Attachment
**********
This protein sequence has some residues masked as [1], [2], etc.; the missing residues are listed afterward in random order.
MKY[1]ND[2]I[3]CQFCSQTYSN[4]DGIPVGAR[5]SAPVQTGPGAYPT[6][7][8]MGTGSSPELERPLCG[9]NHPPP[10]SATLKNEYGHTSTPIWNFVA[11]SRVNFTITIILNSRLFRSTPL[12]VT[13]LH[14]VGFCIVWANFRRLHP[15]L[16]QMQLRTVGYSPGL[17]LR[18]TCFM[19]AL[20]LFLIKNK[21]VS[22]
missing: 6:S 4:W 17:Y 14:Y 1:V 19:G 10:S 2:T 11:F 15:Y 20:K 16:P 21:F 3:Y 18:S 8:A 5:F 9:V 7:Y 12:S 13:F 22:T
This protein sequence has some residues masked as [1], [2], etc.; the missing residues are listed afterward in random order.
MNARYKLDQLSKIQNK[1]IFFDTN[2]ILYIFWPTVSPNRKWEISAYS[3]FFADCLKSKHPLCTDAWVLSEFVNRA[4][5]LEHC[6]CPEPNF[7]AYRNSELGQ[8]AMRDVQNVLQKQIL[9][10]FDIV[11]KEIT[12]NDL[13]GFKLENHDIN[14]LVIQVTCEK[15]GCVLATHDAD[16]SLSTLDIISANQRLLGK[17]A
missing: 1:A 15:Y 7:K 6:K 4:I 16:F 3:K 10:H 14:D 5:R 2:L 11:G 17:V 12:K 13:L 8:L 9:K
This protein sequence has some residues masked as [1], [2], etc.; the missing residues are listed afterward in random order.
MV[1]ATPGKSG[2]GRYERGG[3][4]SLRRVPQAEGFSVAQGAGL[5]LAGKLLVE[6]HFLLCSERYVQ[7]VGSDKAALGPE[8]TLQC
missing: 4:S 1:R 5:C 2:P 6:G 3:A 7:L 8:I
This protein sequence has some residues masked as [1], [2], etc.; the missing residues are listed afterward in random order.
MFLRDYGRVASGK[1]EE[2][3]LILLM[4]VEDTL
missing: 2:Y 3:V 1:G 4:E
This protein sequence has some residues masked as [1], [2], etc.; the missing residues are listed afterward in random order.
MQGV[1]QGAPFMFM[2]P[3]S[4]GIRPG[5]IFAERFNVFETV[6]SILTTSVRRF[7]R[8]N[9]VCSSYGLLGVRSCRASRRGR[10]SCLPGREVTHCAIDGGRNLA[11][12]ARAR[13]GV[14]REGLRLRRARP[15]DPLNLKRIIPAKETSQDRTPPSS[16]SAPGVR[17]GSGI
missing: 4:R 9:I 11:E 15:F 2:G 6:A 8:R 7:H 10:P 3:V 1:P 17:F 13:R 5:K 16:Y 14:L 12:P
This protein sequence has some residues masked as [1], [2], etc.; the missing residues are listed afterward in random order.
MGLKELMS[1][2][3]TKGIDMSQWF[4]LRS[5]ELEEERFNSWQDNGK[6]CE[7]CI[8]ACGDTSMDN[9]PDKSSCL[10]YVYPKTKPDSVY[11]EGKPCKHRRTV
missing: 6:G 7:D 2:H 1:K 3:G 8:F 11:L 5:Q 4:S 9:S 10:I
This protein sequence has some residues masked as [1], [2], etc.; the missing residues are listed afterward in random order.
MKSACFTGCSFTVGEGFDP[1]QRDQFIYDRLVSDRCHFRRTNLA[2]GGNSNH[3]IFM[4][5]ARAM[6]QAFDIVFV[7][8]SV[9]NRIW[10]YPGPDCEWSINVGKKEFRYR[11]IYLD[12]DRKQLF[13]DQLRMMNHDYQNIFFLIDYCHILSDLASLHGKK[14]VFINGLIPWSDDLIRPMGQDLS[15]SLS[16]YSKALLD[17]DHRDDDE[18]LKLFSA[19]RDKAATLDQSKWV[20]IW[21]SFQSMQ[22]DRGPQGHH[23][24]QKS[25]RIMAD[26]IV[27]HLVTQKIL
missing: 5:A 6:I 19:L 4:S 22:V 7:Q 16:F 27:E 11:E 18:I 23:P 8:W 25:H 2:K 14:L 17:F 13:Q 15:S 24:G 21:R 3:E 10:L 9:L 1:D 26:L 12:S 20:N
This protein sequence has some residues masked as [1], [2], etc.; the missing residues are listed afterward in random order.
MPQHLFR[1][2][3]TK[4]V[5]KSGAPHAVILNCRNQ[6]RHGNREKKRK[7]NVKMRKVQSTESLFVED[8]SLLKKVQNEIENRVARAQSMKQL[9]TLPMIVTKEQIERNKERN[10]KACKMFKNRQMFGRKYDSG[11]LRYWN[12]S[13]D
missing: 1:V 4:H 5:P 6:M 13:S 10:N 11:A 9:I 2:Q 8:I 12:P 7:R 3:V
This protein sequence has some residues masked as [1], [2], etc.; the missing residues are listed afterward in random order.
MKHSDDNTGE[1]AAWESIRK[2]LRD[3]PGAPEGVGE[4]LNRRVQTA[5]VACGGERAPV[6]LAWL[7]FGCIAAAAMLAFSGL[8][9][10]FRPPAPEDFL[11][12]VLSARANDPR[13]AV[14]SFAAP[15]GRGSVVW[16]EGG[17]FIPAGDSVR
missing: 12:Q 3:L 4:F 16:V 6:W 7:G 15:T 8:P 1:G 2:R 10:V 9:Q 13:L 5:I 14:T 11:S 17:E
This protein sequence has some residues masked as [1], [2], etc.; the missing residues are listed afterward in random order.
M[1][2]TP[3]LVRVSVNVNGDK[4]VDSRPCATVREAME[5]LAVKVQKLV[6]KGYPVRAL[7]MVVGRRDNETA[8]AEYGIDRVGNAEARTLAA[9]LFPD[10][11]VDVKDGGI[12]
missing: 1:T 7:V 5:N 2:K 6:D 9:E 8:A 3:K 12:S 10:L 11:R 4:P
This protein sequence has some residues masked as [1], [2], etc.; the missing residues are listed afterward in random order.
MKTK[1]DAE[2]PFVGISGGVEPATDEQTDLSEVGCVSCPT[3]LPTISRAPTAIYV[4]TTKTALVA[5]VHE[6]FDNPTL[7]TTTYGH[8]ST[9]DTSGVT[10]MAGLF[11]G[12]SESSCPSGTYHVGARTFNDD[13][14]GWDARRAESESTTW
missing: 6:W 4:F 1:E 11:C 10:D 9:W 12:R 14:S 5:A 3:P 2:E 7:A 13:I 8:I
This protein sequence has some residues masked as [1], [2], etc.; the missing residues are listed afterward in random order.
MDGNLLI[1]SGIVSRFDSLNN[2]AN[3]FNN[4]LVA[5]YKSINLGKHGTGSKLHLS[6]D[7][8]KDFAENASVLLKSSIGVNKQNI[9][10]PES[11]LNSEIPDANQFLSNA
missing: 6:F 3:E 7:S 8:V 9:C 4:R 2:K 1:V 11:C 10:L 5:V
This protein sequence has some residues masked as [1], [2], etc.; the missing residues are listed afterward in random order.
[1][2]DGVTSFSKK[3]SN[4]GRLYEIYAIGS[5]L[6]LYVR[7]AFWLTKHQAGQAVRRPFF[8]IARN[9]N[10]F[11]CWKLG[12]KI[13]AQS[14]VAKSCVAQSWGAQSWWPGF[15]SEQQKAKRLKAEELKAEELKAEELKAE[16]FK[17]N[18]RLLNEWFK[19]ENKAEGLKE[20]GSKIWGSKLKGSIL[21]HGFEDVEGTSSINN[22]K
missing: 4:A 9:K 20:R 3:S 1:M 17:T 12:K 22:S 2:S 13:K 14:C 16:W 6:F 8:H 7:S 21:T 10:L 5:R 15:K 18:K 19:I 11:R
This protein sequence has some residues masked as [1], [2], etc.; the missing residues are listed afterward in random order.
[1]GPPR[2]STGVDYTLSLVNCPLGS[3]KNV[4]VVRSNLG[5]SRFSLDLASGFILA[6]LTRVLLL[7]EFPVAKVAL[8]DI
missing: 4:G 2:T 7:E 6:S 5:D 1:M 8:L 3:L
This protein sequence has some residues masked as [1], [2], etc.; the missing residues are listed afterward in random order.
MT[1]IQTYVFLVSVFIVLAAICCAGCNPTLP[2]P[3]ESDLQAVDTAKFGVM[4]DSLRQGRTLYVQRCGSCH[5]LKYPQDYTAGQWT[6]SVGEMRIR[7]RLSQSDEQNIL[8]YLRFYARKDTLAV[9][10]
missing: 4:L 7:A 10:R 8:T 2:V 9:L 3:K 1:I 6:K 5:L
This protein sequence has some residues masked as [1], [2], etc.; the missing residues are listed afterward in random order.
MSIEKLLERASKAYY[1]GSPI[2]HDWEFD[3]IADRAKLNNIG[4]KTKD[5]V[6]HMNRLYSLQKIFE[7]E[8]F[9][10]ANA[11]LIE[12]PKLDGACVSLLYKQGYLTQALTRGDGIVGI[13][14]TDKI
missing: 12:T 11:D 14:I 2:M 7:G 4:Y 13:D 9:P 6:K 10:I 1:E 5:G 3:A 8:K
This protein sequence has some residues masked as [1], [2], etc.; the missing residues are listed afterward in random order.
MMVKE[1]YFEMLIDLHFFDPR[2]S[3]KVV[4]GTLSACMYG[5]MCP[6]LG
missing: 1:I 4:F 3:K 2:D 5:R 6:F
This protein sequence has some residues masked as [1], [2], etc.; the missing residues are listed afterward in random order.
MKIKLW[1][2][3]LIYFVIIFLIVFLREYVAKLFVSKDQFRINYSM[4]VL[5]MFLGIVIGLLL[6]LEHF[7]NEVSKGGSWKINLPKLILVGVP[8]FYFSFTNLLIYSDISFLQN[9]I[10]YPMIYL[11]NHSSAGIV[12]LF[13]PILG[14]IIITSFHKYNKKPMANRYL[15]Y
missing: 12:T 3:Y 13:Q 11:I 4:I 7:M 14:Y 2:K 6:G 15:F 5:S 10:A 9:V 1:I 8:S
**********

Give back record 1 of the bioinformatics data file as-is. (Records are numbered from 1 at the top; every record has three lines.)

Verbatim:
This protein sequence has some residues masked as [1], [2], etc.; the missing residues are listed afterward in random order.
MKY[1]ND[2]I[3]CQFCSQTYSN[4]DGIPVGAR[5]SAPVQTGPGAYPT[6][7][8]MGTGSSPELERPLCG[9]NHPPP[10]SATLKNEYGHTSTPIWNFVA[11]SRVNFTITIILNSRLFRSTPL[12]VT[13]LH[14]VGFCIVWANFRRLHP[15]L[16]QMQLRTVGYSPGL[17]LR[18]TCFM[19]AL[20]LFLIKNK[21]VS[22]
missing: 6:S 4:W 17:Y 14:Y 1:V 19:G 10:S 2:T 11:F 15:Y 20:K 16:P 21:F 3:Y 18:S 8:A 5:F 9:V 7:Y 12:S 13:F 22:T